I made the corners in one turn, otherwise, I would have had to reverse towards the barrier-free drop.
When I couldn’t see what was in front of me, or what was under my wheels, I used the CX-60’s 360° See-Through View camera, a next-generation monitor with an extended field of view at low speeds: one of several new technologies that debut in the Mazda CX-60. Other technologies include Hill Descent Control (HDC), which assists in safely descending steep slopes with slippery or rough road surfaces; Adaptive Cruise Control (i-ACC), which incorporates speed limits from Traffic Sign Recognition; and Blind Spot Monitoring (BSM) with Vehicle Exit Warning for rear-approaching road users.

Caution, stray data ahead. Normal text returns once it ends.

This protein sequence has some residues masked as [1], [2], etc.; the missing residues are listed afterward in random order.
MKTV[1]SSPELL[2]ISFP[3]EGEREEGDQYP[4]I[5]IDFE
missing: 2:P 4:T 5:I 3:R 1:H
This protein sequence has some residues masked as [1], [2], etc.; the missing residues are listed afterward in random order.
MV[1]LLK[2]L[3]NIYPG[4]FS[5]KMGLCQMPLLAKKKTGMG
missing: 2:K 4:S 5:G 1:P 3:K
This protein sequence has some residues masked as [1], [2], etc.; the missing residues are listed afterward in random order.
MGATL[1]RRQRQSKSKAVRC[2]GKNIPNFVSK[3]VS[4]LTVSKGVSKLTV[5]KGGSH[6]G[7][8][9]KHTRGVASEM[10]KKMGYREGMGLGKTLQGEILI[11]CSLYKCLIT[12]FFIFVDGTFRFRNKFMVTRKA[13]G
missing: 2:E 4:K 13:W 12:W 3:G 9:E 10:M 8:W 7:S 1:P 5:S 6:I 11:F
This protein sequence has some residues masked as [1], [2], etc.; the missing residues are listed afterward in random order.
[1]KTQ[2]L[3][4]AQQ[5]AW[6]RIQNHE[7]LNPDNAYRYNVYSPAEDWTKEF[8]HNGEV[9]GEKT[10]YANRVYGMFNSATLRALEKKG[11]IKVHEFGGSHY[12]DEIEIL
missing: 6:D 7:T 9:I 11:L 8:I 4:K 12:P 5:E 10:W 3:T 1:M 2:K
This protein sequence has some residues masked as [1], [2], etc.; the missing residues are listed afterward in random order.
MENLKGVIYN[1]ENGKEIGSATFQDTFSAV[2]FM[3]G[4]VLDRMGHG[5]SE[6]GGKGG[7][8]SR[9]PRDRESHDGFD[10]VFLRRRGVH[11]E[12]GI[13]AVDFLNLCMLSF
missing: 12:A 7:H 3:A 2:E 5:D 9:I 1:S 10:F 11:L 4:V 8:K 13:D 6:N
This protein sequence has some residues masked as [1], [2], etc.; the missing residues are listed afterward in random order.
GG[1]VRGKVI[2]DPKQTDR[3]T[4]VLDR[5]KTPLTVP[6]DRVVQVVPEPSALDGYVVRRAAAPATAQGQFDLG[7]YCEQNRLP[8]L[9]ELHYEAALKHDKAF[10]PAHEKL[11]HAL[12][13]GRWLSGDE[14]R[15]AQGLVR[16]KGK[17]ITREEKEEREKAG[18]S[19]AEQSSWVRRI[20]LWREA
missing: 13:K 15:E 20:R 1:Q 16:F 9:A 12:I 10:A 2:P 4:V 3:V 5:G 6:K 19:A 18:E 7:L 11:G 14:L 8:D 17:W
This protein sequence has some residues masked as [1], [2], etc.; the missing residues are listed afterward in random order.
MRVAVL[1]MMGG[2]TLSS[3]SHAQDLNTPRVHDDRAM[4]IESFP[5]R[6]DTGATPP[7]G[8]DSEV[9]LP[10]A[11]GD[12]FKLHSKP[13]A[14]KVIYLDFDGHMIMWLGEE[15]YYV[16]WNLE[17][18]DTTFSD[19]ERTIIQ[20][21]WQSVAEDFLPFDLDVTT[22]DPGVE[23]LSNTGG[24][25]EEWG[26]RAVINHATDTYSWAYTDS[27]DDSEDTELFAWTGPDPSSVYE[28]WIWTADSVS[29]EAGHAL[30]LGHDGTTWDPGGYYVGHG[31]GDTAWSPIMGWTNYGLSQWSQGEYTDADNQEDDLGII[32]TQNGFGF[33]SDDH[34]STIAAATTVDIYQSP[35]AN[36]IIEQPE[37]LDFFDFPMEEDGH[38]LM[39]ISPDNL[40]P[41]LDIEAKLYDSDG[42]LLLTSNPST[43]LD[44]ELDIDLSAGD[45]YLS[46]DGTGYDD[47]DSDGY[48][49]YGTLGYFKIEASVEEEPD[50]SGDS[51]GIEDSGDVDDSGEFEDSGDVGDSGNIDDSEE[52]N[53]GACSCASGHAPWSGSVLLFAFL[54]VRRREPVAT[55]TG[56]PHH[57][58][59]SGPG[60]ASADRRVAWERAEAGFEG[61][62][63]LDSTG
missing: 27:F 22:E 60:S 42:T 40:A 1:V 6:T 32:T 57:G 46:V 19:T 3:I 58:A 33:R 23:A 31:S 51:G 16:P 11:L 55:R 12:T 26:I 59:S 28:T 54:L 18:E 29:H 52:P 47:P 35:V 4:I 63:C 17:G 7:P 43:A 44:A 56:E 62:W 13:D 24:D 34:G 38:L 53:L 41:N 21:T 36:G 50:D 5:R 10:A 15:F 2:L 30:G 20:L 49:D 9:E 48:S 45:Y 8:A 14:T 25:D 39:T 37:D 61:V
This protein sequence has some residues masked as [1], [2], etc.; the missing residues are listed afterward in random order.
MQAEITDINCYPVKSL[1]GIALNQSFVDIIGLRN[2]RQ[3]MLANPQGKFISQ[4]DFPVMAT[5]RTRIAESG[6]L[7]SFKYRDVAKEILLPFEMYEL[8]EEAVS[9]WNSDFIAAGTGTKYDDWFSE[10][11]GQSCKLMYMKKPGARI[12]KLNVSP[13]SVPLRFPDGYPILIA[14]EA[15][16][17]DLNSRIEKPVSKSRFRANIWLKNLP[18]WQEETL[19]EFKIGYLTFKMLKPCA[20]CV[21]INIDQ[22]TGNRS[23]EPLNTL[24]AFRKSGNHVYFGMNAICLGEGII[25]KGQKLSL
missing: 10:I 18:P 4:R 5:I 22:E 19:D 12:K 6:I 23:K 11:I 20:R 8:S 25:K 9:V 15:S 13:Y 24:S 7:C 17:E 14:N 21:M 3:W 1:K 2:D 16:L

I reached the top of the pass without any mishaps and looked back, exhilarated, at the narrow track that I’d driven up and the huge drops I’d avoided. From a distance the route looks menacing, but once on the track, the Bends’ dangerous reputation far exceeds the reality.
The next stage was over smooth tarmac roads towards Bayburt and the town of Elâziğ, where I stayed at the Windy Hill Hotel and Spa before tackling the Stone Road the following day.
Driving into the sunset towards Windy Hill (c) Lisa Young
By dawn, I was back at the wheel, heading towards Kemaliye and the Stone Road. Local drivers seemed to pay no attention to the speed-limit signs dotted along the roadside, but luckily the traffic was light.
I stopped to photograph a young shepherd carrying a large gun over his shoulder, his flock closely protected by large, intimidating dogs with homemade spiked collars sporting 6in nails to protect them from wolf attacks.